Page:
NPRE researcher teams with Carle Hospital to improve quantitative accuracy in molecular imaging
Assistant Prof. Shiva Abbaszadeh has teamed with the Carle Foundation Hospital to use active cancer patient scans to improve the accuracy of molecular imaging technology for disease diagnostics and treatment.
Abbaszadeh, of Nuclear, Plasma, and Radiological Engineering at Illinois, is working with radiologist Brett Yockey, a Carle affiliate. Their project, “Improving quantitative molecular imaging accuracy in clinical practice and assessing response to therapy,” has been awarded a one-year, $50,000 grant from the Carle Illinois Collaborative Research Seed Program of the Interdisciplinary Health Sciences Institute at Illinois.
Health care professionals use positron emission tomography (PET) scans to determine cancer patients’ Standard Uptake Values, metrics that doctors use to evaluate and diagnose the disease for treatment.
“The accurate quantification of the (SUV) value depends on so many factors, including the imaging modality used in the hospital, the detector technology used, and image reconstruction algorithms” Abbaszadeh said. “This value is really important but the accuracy is related to these parameters. I’m working to reduce uncertainty and improve quantitative accuracy.”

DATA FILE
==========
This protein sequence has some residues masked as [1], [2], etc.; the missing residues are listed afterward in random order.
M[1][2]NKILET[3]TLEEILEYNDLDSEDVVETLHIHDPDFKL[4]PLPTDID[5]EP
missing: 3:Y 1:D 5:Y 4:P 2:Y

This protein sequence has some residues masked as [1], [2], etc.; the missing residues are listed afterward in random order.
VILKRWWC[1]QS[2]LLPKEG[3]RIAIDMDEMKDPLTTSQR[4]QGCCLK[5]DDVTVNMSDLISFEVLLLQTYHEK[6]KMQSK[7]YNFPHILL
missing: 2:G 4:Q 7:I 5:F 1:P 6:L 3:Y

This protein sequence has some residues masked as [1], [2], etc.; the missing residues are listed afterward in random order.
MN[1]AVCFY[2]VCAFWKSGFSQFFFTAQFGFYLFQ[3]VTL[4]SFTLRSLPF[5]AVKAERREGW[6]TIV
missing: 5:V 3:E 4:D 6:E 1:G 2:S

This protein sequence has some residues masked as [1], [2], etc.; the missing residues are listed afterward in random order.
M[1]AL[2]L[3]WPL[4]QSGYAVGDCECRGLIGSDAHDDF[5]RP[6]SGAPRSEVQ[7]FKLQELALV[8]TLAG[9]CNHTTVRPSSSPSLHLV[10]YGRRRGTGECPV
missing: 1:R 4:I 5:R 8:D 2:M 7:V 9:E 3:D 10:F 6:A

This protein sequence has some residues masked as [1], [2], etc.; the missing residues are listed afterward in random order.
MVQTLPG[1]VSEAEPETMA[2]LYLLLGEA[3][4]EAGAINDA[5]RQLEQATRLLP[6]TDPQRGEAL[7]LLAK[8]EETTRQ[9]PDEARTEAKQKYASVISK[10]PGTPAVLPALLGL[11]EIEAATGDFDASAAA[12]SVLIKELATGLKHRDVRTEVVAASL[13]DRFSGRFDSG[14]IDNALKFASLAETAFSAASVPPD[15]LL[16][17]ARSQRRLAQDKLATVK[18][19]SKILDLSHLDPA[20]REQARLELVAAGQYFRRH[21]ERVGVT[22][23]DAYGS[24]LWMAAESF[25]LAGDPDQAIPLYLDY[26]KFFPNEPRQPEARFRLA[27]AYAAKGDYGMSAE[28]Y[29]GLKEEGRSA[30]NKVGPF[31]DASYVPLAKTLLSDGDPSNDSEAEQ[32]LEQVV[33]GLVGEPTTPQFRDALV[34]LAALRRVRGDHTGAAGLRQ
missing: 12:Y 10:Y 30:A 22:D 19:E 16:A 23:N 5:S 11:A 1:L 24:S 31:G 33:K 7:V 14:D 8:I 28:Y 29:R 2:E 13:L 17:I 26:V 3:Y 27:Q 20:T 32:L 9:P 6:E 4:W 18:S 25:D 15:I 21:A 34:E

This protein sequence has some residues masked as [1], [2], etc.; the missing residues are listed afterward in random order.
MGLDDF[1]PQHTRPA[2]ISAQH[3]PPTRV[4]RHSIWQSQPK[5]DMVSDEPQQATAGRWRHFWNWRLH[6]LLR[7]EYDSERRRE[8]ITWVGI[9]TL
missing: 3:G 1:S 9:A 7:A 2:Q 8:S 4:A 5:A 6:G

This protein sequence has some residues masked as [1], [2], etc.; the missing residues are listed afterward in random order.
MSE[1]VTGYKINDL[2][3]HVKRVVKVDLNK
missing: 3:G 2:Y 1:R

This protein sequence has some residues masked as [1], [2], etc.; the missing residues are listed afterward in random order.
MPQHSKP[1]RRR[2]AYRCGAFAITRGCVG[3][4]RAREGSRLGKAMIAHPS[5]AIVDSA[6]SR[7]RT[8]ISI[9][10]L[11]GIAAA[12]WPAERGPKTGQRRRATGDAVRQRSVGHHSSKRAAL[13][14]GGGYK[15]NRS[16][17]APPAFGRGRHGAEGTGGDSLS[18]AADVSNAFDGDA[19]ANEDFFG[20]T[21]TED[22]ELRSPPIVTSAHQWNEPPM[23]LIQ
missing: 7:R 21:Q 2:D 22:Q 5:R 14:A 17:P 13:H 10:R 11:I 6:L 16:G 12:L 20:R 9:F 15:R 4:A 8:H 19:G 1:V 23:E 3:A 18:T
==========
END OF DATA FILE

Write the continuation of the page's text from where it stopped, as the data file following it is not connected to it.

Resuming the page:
Actual cancer patient scans allow Abbaszadeh to investigate and model the effect of patient individuality and patient preparation, system hardware, and software. This is particularly important, she said, if a patient comes back for follow-up scans. Her models take into account variations and ways in which they have been adjusted over time.
“If we bring in a new system (for scanning), I would change the parameters in my model to see if the same patient data would show a difference between the current model and the previous one,” she said. “We want to evaluate whether the changes (in imaging) are occurring because of the technology or because of a change in the patient.”
The models may also help determine whether image variations reflect biological influences other than cancer progression. For example, changes in the scans could reflect chemotherapy interference with kidneys or liver function rather than cancer advancement.
“This is a practical problem that is really helping the healthcare professional," Abbaszadeh said.